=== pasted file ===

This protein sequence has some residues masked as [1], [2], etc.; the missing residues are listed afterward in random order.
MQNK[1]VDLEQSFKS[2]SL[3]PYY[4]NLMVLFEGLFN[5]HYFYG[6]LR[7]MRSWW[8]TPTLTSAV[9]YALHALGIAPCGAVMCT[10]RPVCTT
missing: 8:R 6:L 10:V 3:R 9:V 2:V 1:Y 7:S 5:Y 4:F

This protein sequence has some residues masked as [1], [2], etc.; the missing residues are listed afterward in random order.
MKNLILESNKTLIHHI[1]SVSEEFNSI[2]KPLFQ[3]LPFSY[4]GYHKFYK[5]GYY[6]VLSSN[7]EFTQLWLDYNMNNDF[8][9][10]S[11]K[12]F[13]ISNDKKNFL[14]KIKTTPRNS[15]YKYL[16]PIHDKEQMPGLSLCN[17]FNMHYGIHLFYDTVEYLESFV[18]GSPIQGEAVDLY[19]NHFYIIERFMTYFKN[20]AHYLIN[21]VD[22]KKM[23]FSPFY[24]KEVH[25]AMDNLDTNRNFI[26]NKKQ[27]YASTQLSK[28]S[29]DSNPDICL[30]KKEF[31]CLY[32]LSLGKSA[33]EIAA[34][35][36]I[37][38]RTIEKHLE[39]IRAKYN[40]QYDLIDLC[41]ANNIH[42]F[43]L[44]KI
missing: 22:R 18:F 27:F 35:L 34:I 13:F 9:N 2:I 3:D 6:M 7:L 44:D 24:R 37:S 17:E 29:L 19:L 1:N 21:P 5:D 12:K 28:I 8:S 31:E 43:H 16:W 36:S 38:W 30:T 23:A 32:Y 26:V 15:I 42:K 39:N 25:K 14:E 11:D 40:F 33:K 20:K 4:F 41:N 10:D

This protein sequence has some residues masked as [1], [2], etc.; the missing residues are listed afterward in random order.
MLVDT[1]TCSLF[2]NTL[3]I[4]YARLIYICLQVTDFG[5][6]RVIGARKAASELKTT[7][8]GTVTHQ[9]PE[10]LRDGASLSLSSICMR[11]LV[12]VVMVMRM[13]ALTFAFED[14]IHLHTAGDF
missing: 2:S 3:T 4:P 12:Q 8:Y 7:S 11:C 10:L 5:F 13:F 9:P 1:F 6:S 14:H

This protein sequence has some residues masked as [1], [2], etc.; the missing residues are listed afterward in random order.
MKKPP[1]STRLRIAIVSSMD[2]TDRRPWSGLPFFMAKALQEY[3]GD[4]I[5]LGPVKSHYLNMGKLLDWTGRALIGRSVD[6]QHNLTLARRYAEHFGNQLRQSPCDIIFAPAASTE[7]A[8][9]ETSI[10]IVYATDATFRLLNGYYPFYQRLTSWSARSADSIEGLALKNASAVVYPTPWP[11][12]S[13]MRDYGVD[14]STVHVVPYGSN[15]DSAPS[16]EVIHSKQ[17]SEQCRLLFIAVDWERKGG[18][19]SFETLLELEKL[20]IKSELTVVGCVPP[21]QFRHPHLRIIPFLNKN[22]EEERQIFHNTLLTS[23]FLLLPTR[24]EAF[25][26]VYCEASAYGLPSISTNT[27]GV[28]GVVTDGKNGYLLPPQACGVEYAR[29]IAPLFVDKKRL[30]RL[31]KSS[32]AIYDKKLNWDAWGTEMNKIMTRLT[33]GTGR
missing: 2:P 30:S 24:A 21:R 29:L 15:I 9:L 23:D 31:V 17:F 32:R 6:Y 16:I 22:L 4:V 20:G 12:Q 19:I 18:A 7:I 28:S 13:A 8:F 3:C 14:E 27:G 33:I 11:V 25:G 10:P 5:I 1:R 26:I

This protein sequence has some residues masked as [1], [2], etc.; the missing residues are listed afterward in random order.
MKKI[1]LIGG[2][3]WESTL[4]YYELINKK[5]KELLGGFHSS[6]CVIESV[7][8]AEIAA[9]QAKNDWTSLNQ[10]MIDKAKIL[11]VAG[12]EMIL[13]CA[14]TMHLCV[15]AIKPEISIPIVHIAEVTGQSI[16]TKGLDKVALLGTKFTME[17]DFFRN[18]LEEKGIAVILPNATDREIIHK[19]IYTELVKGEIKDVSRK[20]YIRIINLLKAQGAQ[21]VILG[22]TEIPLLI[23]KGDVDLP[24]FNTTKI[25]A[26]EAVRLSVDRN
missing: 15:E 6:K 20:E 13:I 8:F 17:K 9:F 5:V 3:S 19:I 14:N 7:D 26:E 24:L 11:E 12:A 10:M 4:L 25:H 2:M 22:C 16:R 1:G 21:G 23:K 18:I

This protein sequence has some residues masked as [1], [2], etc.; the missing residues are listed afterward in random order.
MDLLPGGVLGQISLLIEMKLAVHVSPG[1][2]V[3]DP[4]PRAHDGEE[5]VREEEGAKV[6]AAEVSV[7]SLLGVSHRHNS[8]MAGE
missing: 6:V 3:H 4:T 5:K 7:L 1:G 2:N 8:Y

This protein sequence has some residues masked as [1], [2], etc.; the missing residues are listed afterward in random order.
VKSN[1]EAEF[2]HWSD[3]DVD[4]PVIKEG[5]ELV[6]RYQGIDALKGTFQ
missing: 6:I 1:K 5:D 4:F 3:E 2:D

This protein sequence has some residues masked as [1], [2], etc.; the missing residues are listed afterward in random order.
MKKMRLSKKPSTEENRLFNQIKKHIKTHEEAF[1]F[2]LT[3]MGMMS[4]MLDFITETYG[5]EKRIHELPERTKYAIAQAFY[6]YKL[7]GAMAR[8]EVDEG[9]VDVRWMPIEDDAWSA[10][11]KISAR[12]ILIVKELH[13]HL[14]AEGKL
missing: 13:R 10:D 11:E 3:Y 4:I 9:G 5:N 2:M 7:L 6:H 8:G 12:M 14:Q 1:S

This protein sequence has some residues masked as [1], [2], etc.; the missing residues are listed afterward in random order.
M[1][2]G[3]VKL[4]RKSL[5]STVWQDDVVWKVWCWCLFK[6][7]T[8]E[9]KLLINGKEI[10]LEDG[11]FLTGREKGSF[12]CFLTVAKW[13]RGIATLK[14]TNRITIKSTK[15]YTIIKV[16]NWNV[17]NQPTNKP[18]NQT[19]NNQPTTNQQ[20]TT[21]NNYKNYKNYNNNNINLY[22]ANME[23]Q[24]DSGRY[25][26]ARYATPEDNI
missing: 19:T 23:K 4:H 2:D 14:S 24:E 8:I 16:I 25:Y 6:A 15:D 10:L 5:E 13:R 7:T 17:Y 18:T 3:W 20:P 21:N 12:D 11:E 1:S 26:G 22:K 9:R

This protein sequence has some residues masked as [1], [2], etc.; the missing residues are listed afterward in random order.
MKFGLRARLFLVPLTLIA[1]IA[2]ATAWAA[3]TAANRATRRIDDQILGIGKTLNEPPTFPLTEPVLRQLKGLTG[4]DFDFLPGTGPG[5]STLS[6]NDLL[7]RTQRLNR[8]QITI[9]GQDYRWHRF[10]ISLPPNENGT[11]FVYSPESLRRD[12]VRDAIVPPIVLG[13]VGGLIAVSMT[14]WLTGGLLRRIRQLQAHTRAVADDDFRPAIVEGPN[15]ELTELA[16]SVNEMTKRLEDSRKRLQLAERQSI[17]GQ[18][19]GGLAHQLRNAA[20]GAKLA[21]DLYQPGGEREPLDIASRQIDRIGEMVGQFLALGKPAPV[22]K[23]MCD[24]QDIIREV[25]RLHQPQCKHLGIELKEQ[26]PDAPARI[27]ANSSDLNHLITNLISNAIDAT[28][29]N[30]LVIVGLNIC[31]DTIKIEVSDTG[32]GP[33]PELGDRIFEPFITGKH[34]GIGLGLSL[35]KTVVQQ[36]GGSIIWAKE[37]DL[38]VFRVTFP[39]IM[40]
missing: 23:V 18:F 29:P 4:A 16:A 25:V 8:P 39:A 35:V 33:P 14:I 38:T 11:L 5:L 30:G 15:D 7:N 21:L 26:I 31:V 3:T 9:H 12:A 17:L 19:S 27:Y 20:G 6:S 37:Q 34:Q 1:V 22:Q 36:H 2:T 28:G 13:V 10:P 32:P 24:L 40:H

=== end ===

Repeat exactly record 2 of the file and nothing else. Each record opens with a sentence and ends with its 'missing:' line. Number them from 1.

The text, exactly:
This protein sequence has some residues masked as [1], [2], etc.; the missing residues are listed afterward in random order.
MKNLILESNKTLIHHI[1]SVSEEFNSI[2]KPLFQ[3]LPFSY[4]GYHKFYK[5]GYY[6]VLSSN[7]EFTQLWLDYNMNNDF[8][9][10]S[11]K[12]F[13]ISNDKKNFL[14]KIKTTPRNS[15]YKYL[16]PIHDKEQMPGLSLCN[17]FNMHYGIHLFYDTVEYLESFV[18]GSPIQGEAVDLY[19]NHFYIIERFMTYFKN[20]AHYLIN[21]VD[22]KKM[23]FSPFY[24]KEVH[25]AMDNLDTNRNFI[26]NKKQ[27]YASTQLSK[28]S[29]DSNPDICL[30]KKEF[31]CLY[32]LSLGKSA[33]EIAA[34][35][36]I[37][38]RTIEKHLE[39]IRAKYN[40]QYDLIDLC[41]ANNIH[42]F[43]L[44]KI
missing: 22:R 18:F 27:F 35:L 34:I 13:F 9:N 2:I 3:D 6:M 7:L 44:D 24:R 37:S 17:E 29:L 19:L 1:N 21:P 5:D 12:K 28:I 8:S 31:E 43:H 16:W 36:S 38:W 30:T 23:A 32:Y 26:V 15:I 42:K 39:N 25:K 14:E 11:D 40:F 33:K 20:K 4:F 41:N 10:D